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The first question:
I am new to linux and really want these questions to be answered.
What is the difference between all the distros?
Me being a newbie has only seen the difference in xwindow managers and some minor differences is in the distros like package management and various other things. What I really want to know what is the key aspect that makes all the distros so different.
Slack is a good distro, but NOT one I would recommend to a newbie. Largely because "Slackware is distro which YOU have to configure." That is a sure way to send most noobs back to Windows.
Mandrake is the distro I usually recommend to newbies. It installs easily, and works well. It is my distro of choice. (Although I generally recommend a newbie try other distros, once he is comfortable in Linux, and make a choice as to what they like best.)
And to reiterate what others have said, the main differences between distros are the software that comes pre-packaged, and the package management system used. Actually, I think most distros are more similar to each other than Windows is with previous versions of itself.
Well, well, well Yes, I was using Mandrake9.2 fo half a year. And I tell you 1 thing: I was VERY new to Linux (as I am almost now) and after I installed some app, menus in GNOME and KDE were spoiled so much! I couldn't find apps! Imagine: U're a newbie, don't know any command. Menu is the only way out of here. And it spoils! Aaaahh! Catastrophe! But Slack... it force you to learn commands, it force you to read manuals! (I read only tutorial about Emacs for now, it's about 1000 strings "weight"). It makes you to KNOW your PC! But Mandrake is as lazy as Windows! That's another reason why I hate it. Of course, in the end I found how to "unspoil" menus, "I found" command in /sbin, smth like 'manudrake'. And I hate that it's always drake! Egoism! menudrake, smthelsedrake...
Agreeing with above. The three main differences between linux distros are
1. the pre-compiled software
2. the package manager, which is software used to install programs without having to compile them from the source code
3. The kernel version it comes with. I think, probably the main flamewar you might see is which series kernel is better, the 2.4 or the 2.6. However many distros allow you to install either. If the default works for your system go with it. If you have the choice on what kernel to use and the default doesn't work go to the other option. I personally use kernel 2.6.7 and have no trouble with it.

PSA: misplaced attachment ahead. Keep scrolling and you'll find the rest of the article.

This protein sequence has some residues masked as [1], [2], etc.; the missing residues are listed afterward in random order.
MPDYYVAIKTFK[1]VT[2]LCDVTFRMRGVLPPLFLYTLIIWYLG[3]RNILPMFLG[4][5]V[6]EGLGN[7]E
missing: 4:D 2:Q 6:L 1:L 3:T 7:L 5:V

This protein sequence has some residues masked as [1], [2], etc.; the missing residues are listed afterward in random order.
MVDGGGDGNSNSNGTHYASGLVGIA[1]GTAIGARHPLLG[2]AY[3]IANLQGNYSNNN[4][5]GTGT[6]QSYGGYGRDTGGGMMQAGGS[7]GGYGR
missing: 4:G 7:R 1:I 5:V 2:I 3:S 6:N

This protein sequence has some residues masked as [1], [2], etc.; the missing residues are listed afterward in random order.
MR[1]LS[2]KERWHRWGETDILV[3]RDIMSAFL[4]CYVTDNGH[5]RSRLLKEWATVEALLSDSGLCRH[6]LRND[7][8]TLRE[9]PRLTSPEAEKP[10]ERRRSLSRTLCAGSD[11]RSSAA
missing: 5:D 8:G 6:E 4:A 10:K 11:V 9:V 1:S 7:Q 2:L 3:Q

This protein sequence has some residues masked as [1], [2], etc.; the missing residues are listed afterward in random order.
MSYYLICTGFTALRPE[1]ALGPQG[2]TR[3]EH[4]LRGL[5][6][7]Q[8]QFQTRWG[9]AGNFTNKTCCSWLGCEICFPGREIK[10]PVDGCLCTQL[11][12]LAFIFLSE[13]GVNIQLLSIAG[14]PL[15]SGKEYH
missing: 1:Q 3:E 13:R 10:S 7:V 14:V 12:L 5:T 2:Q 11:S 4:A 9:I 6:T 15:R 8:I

kornerr: Mdk 9.2 was one of the best distros, ever! I'm surprised you had those problems.
But I'm glad you're happy with Slack. It's a good distro for a Linux zealot, like yourself. (Nothing wrong with being a zealot, I was one once, too. ) But when you say Mandrake is lazy, like Windows, you're right, but for the wrong reasons.
Mandrake (along with many other distros) has leaned something thet MS already knows: if you want people to use your system, you have to make it simple to use. Mandrake has a clean, easy-to-use installer, at least as easy as Win2K's, which is the last one I used. And when it is done, you have a nice, easy-to-use syetm that works, for most people, without ever having to start a Konsole/command line. I know that souonds almost blasphemous, but that's what most people want! Most people want a computer to do their email, surf the web, and maybe produce/print some documents. With Windows, you can do that, and also heve the most inscure system on the face of the Earth.
With Mandrake, you can do that, while enjoying all the stability and security of a solid Linux system. The good news is, with Mandrake (or any other distro), you aren't limited to using a gui, and paying through the nose for more guified apps. If you want to, you can pop up a terminal window, and use the command line to do things, including fine-tuning and tweaking of your system.
For instance, while I know how to do quite a lot of cli tweaking to my system (and I do do that, occasionally ), most days, when I get home from work, I just want to check my email, browse some forums, and chat with friends. And I want to do that with a system that just works. Mandrake works for me.
Originally posted by Padma
[B]For instance, while I know how to do quite a lot of cli tweaking to my system (and I do do that, occasionally ), most days, when I get home from work, I just want to check my email, browse some forums, and chat with friends.
This maybe right, but you only have to do it once...
Not a big deal I should say.
Originally posted by AxeZ This maybe right, but you only have to do it once...
Not a big deal I should say.
Yeah, but my zealot days are long gone.
Twenty-five years ago, before the "IBM-PC" and MS set back home computing for over a decade, I was very much into this kind of stuff. Heck, I even wrote my own Assembler for programming. I no longer feel the same urge to get under the hood. I formatted a new hard drive a while back, and installed mdk 10.1 OE on it. I was back surfing the net and relaxing in less than half-an-hour. Can I do that with Slack?